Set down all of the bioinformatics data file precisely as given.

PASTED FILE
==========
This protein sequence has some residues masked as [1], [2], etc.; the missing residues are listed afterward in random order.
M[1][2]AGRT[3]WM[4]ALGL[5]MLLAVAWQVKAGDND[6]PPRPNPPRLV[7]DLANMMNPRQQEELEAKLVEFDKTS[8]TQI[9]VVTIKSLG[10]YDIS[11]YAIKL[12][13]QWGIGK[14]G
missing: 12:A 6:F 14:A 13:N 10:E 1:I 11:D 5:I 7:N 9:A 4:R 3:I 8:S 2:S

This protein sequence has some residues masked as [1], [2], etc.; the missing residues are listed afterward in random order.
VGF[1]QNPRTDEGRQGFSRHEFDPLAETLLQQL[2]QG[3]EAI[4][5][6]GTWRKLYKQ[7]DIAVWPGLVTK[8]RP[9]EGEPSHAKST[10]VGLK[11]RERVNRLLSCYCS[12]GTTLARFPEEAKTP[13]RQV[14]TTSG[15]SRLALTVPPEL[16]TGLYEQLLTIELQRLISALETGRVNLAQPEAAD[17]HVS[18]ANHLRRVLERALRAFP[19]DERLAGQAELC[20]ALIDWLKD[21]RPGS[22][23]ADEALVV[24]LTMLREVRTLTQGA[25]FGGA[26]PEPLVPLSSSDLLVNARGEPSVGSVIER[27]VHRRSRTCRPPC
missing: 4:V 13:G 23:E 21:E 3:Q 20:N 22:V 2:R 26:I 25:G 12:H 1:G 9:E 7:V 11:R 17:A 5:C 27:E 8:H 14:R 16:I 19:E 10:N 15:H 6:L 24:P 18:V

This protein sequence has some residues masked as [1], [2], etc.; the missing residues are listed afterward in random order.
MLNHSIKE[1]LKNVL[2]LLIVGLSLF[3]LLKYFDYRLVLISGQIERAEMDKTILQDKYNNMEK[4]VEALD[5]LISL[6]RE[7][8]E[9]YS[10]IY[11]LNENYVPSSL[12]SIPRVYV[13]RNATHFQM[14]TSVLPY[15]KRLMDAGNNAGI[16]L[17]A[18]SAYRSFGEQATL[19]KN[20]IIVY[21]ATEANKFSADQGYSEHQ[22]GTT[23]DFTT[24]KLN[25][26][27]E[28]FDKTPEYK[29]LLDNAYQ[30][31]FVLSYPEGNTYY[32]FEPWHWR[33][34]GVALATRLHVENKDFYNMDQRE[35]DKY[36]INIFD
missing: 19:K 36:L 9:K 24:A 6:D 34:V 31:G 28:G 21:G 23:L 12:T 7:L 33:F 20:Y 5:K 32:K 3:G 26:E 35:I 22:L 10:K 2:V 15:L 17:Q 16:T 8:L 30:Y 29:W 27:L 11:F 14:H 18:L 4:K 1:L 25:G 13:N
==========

This protein sequence has some residues masked as [1], [2], etc.; the missing residues are listed afterward in random order.
M[1][2]AGRT[3]WM[4]ALGL[5]MLLAVAWQVKAGDND[6]PPRPNPPRLV[7]DLANMMNPRQQEELEAKLVEFDKTS[8]TQI[9]VVTIKSLG[10]YDIS[11]YAIKL[12][13]QWGIGK[14]G
missing: 12:A 6:F 14:A 13:N 10:E 1:I 11:D 5:I 7:N 9:A 4:R 3:I 8:S 2:S

This protein sequence has some residues masked as [1], [2], etc.; the missing residues are listed afterward in random order.
VGF[1]QNPRTDEGRQGFSRHEFDPLAETLLQQL[2]QG[3]EAI[4][5][6]GTWRKLYKQ[7]DIAVWPGLVTK[8]RP[9]EGEPSHAKST[10]VGLK[11]RERVNRLLSCYCS[12]GTTLARFPEEAKTP[13]RQV[14]TTSG[15]SRLALTVPPEL[16]TGLYEQLLTIELQRLISALETGRVNLAQPEAAD[17]HVS[18]ANHLRRVLERALRAFP[19]DERLAGQAELC[20]ALIDWLKD[21]RPGS[22][23]ADEALVV[24]LTMLREVRTLTQGA[25]FGGA[26]PEPLVPLSSSDLLVNARGEPSVGSVIER[27]VHRRSRTCRPPC
missing: 4:V 13:G 23:E 21:E 3:Q 20:N 22:V 2:R 26:I 25:G 12:H 1:G 9:E 7:V 11:R 17:A 5:C 27:E 8:H 14:R 16:I 19:E 10:N 15:H 6:L 24:P 18:V

This protein sequence has some residues masked as [1], [2], etc.; the missing residues are listed afterward in random order.
MLNHSIKE[1]LKNVL[2]LLIVGLSLF[3]LLKYFDYRLVLISGQIERAEMDKTILQDKYNNMEK[4]VEALD[5]LISL[6]RE[7][8]E[9]YS[10]IY[11]LNENYVPSSL[12]SIPRVYV[13]RNATHFQM[14]TSVLPY[15]KRLMDAGNNAGI[16]L[17]A[18]SAYRSFGEQATL[19]KN[20]IIVY[21]ATEANKFSADQGYSEHQ[22]GTT[23]DFTT[24]KLN[25][26][27]E[28]FDKTPEYK[29]LLDNAYQ[30][31]FVLSYPEGNTYY[32]FEPWHWR[33][34]GVALATRLHVENKDFYNMDQRE[35]DKY[36]INIFD
missing: 19:K 36:L 9:K 24:A 6:D 34:V 31:G 28:G 21:G 23:L 12:T 7:L 33:F 20:Y 5:K 32:K 3:G 26:E 35:I 22:L 10:K 2:V 15:L 17:Q 16:T 8:L 30:Y 29:W 27:L 11:F 14:H 18:L 4:K 1:L 25:G 13:N